It’s always tempting to tot up a musicians past achievements when reacting to their work, especially when their CV is as impressive and broad as that of Kirk Lightsey. But what is so striking about listening to this album is how it seems to emerge from nowhere, from no particular ‘genre’ or historical style. Like the classic trio meeting of Ellington, Charles Mingus and Max Roach, the striking combination of personalities seems almost too big for the familiar idea of the ‘piano trio’. This is a big sounding, unruly mass of lines, fragments, quotations, musical questions left unanswered, ideas taken up, dropped and restarted.
Right from Kirk’s opening shrieks of laughter (familiar to those who have met him), Kenny Dorham’s rarely played ‘Escapade’ establishes the intense and intimate atmosphere, Lee Goodall’s detailed recording putting you right in the room with the rolling percussion. When the piano finally enters, it’s the peculiar angularity of Lightsey’s phrasing that impresses and immediately lifts it above comparison with Joe Henderson’s classic version. These tunes are not lovingly re-created, but are unceremoniously kicked around, and are at the same time given the respect they are due. Compare the groove of ‘Punjab’ with the achingly slow tempo of ‘Estate’ or ‘Tarde’; not since the great Betty Carter’s gloriously languorous reworkings have ballads sounded like this.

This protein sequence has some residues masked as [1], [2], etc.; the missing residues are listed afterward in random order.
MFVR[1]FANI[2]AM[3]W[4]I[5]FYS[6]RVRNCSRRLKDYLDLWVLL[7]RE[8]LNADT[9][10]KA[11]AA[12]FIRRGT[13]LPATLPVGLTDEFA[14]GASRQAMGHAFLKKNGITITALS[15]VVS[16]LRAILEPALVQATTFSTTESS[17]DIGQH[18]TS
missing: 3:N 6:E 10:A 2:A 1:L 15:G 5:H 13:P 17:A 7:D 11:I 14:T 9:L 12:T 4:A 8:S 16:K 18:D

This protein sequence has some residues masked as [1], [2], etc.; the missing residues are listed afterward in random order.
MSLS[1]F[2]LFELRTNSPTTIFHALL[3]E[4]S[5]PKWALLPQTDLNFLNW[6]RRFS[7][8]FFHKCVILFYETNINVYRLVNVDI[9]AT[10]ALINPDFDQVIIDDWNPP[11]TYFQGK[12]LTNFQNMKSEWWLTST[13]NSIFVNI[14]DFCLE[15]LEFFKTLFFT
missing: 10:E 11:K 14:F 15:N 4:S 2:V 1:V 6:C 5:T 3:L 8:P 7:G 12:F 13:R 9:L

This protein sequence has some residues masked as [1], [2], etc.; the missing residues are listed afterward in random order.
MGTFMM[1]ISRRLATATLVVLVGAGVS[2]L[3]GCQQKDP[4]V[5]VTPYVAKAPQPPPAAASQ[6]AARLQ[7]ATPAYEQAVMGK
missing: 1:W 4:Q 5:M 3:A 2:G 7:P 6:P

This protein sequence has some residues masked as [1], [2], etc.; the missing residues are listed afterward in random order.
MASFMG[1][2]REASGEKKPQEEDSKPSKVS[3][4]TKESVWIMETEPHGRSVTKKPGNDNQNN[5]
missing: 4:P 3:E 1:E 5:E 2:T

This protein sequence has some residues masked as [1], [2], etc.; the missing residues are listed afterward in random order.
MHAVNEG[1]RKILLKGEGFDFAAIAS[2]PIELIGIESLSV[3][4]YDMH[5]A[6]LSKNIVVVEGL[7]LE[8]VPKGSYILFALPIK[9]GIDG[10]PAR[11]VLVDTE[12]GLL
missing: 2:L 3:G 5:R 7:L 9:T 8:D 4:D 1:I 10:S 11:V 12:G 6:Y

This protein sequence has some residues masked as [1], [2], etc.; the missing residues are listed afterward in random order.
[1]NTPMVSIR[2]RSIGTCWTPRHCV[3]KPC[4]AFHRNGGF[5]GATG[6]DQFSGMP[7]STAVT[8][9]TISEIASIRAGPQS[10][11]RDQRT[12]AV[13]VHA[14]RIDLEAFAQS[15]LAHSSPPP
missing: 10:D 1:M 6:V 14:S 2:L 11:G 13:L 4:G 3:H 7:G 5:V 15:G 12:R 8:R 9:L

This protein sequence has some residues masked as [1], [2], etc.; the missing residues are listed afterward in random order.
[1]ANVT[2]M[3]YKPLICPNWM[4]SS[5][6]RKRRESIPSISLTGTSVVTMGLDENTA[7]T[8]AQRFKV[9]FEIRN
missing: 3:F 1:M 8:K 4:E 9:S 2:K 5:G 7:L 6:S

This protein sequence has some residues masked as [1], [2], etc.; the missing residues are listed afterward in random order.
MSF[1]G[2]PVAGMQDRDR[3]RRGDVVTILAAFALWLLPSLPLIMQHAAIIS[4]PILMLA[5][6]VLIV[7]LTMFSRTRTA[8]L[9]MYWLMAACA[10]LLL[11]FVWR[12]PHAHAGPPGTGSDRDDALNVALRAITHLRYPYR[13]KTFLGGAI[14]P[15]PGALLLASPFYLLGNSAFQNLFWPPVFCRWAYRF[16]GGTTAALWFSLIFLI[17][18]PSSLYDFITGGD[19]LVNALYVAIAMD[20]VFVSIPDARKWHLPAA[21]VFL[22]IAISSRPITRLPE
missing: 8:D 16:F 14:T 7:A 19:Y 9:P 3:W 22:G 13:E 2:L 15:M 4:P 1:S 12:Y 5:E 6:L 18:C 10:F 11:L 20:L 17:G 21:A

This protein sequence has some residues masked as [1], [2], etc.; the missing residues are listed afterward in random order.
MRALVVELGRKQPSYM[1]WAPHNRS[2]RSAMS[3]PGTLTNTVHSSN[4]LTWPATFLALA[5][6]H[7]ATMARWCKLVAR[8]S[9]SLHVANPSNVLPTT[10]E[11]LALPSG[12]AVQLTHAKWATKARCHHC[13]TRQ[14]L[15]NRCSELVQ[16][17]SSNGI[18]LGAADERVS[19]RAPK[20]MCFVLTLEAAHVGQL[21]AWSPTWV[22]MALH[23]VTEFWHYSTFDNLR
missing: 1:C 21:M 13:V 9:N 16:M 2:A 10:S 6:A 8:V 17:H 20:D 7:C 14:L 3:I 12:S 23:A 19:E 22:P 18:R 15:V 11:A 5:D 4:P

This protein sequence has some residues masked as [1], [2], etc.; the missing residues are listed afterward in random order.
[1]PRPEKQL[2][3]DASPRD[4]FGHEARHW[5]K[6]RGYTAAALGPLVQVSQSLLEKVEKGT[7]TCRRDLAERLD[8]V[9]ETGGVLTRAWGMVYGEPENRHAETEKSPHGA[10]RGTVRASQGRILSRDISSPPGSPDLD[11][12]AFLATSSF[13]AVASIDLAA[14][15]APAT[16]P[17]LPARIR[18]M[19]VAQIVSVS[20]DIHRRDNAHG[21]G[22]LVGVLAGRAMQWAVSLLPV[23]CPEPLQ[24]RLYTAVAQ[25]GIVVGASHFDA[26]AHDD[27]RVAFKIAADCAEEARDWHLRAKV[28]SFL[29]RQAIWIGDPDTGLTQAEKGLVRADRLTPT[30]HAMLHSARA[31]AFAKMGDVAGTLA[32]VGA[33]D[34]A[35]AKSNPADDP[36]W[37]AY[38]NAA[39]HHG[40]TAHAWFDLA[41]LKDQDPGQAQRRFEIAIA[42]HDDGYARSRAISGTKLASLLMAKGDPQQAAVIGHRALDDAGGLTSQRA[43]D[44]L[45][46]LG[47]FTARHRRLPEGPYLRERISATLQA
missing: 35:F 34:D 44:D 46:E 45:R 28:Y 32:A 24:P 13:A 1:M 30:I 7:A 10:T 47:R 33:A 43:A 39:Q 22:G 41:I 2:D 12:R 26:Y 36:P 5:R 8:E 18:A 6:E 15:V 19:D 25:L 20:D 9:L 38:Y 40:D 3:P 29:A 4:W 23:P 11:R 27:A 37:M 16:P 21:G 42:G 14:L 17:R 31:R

Indeed, whether tackling such giants as Keith Jarrett, Milton Nascimento, or Joe Henderson, the approach remains consistently personal. Steve Watt’s bass lines often anchor the more wayward tendencies of the other two players, yet in his solos there is that same individualism of touch and melodic turn of phrase that Lightsey lavishes throughout this set. Dave Wickins is one of the great voices of his instrument, sounding like a pointed discussion between Jo Jones and Milford Graves, both following and leading the music into a huge variety of moods. Indeed, the overriding feeling with this band is that you just never know where it’s heading, treading a path between irreverence and respect that puts it firmly in the jazz tradition perfectly summed up by the 17th century Japanese poet Matsuo Basho:
‘Do not seek to follow in the footsteps of the wise; seek what they sought.”
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